Explore modular housing to solve housing crisis
Very often we hear from industry experts about solutions to end the housing crisis in London, but not all of them are welcomed wholeheartedly by the stakeholders concerned.
The latest buzz in the London property market is modular housing or prefabricated residential structures, which many believe is capable of increasing the affordability of homes, as building costs are lower compared with traditional construction techniques.
Modular housing is used in some of the developing economies, especially in China, where social housing projects are being commissioned within 6-8 months depending on the demand.
London is on the acute end of the housing crisis and may benefit from modular housing to ease the situation.
A recent report indicated that the services sector is likely to feel the impact of the housing crisis in London, as nurses, support staff and others are unlikely to be able to afford the high price of properties in Europe’s financial capital.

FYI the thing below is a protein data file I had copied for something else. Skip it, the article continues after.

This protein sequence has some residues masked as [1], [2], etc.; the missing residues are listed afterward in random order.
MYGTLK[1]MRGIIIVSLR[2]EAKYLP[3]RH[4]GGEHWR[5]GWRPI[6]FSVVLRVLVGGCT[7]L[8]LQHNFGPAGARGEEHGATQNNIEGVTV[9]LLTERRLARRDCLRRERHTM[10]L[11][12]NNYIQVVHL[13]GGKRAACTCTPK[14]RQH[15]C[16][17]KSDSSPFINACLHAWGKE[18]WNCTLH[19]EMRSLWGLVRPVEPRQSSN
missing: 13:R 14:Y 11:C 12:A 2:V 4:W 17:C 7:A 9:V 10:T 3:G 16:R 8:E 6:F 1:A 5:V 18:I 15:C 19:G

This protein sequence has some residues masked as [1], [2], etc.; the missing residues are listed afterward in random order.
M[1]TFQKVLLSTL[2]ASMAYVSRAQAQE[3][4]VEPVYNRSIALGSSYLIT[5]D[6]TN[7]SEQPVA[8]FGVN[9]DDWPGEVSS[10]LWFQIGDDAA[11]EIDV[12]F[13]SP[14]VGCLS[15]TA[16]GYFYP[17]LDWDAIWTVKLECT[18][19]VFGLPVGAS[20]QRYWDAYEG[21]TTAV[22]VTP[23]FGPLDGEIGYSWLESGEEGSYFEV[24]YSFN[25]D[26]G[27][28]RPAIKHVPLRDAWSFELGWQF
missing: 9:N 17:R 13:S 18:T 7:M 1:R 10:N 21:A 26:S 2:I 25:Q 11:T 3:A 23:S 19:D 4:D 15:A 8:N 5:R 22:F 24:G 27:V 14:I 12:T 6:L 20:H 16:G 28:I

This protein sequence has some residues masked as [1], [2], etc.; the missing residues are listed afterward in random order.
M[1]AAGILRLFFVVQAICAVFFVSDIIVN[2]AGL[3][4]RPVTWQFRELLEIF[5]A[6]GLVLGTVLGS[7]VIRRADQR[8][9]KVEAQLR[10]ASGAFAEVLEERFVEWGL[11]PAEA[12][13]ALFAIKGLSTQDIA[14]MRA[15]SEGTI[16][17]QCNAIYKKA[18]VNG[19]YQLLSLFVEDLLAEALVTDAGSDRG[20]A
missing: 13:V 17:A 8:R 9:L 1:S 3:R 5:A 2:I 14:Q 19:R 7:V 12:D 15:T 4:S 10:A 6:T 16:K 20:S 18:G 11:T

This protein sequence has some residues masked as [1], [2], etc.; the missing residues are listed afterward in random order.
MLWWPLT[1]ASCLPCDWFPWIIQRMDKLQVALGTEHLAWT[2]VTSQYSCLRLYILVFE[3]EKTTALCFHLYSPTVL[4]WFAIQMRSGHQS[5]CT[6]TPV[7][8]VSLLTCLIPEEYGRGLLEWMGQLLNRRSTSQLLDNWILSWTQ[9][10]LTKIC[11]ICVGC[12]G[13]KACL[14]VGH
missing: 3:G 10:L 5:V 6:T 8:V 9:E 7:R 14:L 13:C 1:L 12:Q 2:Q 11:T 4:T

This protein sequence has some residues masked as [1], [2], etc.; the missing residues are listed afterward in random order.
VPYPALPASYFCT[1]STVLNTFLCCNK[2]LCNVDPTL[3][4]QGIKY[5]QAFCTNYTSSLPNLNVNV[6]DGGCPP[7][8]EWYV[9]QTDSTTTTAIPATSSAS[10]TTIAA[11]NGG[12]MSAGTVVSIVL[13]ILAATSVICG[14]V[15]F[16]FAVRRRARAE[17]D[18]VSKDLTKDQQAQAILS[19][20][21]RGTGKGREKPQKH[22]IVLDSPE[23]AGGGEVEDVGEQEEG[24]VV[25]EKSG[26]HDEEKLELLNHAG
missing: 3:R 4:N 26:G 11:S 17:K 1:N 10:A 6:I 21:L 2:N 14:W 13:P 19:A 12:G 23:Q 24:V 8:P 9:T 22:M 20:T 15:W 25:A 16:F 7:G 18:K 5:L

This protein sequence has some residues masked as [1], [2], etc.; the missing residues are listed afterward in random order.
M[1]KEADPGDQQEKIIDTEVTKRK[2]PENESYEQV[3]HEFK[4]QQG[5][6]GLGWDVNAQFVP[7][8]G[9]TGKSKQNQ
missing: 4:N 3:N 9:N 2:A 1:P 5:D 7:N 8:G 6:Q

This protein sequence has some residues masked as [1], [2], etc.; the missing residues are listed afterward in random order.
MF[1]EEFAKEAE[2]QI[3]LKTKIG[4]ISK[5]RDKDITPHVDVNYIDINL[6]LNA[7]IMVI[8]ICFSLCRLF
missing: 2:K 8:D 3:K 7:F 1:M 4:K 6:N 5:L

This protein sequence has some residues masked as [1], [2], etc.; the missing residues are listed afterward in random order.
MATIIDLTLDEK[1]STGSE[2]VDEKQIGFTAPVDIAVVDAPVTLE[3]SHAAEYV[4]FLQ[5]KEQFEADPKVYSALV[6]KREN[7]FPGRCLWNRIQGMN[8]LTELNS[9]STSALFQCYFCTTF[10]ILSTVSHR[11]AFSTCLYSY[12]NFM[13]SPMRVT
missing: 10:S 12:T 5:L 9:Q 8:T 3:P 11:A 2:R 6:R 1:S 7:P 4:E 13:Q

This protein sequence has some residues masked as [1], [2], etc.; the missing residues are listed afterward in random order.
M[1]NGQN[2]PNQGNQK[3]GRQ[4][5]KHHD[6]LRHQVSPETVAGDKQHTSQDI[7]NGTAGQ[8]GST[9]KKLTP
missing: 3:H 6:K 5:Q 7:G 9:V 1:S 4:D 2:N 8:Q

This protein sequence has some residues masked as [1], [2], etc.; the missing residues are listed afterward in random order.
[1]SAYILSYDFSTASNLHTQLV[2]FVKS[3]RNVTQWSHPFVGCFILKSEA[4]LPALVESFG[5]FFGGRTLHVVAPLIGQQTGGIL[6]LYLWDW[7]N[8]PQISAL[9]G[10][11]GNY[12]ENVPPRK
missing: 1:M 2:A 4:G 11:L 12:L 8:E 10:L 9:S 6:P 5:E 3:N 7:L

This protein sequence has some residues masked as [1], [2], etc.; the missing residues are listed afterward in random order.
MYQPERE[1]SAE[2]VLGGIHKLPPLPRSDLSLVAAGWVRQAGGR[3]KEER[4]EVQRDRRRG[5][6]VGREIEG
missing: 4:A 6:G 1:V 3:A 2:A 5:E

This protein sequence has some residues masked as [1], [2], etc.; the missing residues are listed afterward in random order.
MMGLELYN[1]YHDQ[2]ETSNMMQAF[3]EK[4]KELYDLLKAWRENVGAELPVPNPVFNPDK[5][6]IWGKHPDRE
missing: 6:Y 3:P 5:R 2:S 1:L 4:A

Two of the biggest advantages of modular housing are affordability and construction time. While a majority of the structures are built offsite and assembled on location, the time taken to build them is significantly shorter than traditional builds. As a consequence, the price of such properties (single bedroom apartments) is at least 35 per cent lower than standard non-modular builds (average cost £267,000). Other benefits of modular homes is that they are moveable. Yes, quite literally, you can ‘move house’ to a different location. They are also durable - lasting up to 60 years.
Where local authorities have incorporated modular housing into their social housing plans, they have reported annual savings, albeit small. If local authorities implement modular housing over the long term, the technique could help mobilise resources, allowing authorities to invest savings in other social housing projects. While modular housing has found popularity among the elected representatives, it still needs endorsement from a policy perspective so that local authorities fulfil their social housing commitments.
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